Unfortunately, the trend at the request for reconsideration stage is similar to the initial stage, as wait times and backlogs are also increasing at the appeals stage..

Delays in the reconsideration process

Disability reconsiderations, the first stage of appeal, are taking 183 days, or 6 months, to adjudicate. Only 15% of disability reconsiderations are approved on appeal, while the remaining 85% are denied. Of the 85% denied, only 77% appeal to the administrative law level. This reinforces the importance of consulting an experienced disability attorney to understand the appeals process and the right to appeal any unfavorable reconsideration decisions. Appealing a reconsideration denial is especially important because the approval rate at the next stage, the hearing before an administrative law judge, is 51% nationally. If a request for hearing is not filed within 60 days (plus an additional 5) from the date of the reconsideration denial, the disability applicant must start the application process over, resulting in waiting another 7 months on the application and 6 months on the reconsideration appeal. 

Like initial applications for disability, reconsideration decisions are decided by the DDS (Disability Determination Services). DDS offices are state-level, rather than a single federal office adjudicating all claims. The attrition rate of 25% at DDS offices has led to the backlogs at the initial and reconsideration levels. However, once a reconsideration denial is appealed, the case is transferred from the DDS to the hearing office (Office of Hearings Operations, or OHO).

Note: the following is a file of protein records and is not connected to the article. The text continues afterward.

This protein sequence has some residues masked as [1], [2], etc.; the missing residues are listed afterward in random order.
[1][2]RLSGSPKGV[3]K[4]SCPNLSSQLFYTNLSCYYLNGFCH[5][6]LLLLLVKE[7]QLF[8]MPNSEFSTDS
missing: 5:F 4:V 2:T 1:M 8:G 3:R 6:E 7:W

Delays in judicial decisions

Nationally, the average wait time for a final decision from an administrative law judge after a request for hearing is , or over 1 year. This represents the time an appeal is filed in response to a request for reconsideration to the date of the administrative law judge decision. In combination with the many months waiting at the lower levels, many disability applicants are waiting nearly two years to get a decision on their case. Because many disability claimants had not chosen a remote phone or video hearing option, their cases were delayed for up to several years during the pandemic while the hearing offices were closed. These so-called “aged” cases have contributed to the average wait times at the hearing level.

It’s important to note here that, unlike the lower levels, the hearing wait times are location-specific. For example, nationally, the OHO is reporting a 663-day average wait time to process hearing requests, while San Jose is reporting an average 493-day wait time.  In our experience at LaPorte Law Firm, the reported wait times at the Bay Area hearing offices in San Jose, San Francisco, San Rafael, and Oakland are lower than the reported national averages. 

Impact on applicants